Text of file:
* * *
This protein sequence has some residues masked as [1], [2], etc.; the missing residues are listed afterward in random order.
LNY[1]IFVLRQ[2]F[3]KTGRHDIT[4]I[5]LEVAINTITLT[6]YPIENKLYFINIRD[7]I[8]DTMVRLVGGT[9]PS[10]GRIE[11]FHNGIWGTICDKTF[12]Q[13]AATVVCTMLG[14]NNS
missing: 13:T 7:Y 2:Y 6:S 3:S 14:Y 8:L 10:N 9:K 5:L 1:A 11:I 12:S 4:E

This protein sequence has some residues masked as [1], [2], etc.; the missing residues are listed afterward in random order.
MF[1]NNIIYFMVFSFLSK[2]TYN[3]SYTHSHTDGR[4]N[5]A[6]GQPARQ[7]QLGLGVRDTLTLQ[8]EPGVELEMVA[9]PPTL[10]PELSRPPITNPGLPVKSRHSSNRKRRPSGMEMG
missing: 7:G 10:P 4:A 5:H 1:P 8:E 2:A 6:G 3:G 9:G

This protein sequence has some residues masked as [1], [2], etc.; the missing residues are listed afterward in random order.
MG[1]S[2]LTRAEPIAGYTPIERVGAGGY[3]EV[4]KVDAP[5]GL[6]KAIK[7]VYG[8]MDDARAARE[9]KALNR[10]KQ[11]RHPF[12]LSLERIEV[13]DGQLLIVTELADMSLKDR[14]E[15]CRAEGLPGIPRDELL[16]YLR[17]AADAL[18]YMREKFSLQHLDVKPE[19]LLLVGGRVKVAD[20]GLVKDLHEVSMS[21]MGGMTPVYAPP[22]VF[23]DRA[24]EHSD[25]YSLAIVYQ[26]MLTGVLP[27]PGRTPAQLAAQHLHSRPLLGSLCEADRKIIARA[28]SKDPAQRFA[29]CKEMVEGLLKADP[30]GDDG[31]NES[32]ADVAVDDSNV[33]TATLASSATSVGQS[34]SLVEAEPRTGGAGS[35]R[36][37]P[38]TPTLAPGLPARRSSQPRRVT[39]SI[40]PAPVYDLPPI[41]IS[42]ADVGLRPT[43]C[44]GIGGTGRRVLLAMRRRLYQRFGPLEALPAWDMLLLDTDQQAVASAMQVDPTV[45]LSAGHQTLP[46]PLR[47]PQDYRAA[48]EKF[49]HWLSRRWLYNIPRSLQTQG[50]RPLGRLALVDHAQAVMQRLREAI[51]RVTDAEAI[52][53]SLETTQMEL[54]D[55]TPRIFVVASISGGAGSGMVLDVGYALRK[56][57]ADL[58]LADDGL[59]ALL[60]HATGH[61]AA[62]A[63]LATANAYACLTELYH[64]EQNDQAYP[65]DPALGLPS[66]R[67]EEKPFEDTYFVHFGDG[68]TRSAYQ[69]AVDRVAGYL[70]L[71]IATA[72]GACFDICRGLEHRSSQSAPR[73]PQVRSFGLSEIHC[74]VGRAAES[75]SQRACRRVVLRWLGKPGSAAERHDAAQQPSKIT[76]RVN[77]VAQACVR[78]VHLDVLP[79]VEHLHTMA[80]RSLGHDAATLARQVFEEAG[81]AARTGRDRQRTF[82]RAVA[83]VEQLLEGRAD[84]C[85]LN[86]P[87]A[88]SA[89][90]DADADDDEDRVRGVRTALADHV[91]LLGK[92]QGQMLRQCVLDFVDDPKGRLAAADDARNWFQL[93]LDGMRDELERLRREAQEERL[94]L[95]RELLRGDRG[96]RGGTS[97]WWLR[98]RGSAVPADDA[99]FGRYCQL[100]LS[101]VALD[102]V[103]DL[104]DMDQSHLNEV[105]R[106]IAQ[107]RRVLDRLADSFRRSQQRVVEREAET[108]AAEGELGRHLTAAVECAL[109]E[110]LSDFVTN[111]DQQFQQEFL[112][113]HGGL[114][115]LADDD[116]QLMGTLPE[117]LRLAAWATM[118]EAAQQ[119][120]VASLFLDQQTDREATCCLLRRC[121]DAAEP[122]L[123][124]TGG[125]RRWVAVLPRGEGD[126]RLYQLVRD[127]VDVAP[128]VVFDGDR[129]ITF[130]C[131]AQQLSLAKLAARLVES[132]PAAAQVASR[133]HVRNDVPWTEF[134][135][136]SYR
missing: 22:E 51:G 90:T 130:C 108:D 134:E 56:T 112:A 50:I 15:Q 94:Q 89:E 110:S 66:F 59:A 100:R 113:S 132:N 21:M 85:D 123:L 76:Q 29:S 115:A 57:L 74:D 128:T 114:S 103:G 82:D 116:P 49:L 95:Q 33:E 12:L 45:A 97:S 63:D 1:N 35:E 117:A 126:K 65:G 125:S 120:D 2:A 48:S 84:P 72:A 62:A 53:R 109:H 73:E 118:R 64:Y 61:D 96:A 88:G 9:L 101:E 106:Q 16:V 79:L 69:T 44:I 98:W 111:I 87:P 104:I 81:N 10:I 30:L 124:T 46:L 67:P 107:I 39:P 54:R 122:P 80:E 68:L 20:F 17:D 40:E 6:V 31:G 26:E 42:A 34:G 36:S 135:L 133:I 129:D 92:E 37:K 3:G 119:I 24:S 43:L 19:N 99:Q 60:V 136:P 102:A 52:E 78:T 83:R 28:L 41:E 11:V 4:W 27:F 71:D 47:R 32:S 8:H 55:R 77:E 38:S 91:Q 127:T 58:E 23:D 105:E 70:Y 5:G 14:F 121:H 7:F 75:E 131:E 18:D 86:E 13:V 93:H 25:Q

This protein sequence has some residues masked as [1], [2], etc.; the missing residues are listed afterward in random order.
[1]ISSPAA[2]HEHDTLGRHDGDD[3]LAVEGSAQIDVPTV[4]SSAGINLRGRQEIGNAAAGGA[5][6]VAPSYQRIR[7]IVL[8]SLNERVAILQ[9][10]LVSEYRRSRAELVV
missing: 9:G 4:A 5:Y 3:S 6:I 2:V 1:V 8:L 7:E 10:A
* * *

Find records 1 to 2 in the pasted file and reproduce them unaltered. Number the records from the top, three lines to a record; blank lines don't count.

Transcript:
This protein sequence has some residues masked as [1], [2], etc.; the missing residues are listed afterward in random order.
LNY[1]IFVLRQ[2]F[3]KTGRHDIT[4]I[5]LEVAINTITLT[6]YPIENKLYFINIRD[7]I[8]DTMVRLVGGT[9]PS[10]GRIE[11]FHNGIWGTICDKTF[12]Q[13]AATVVCTMLG[14]NNS
missing: 13:T 7:Y 2:Y 6:S 3:S 14:Y 8:L 10:N 9:K 5:L 1:A 11:I 12:S 4:E

This protein sequence has some residues masked as [1], [2], etc.; the missing residues are listed afterward in random order.
MF[1]NNIIYFMVFSFLSK[2]TYN[3]SYTHSHTDGR[4]N[5]A[6]GQPARQ[7]QLGLGVRDTLTLQ[8]EPGVELEMVA[9]PPTL[10]PELSRPPITNPGLPVKSRHSSNRKRRPSGMEMG
missing: 7:G 10:P 4:A 5:H 1:P 8:E 2:A 6:G 3:G 9:G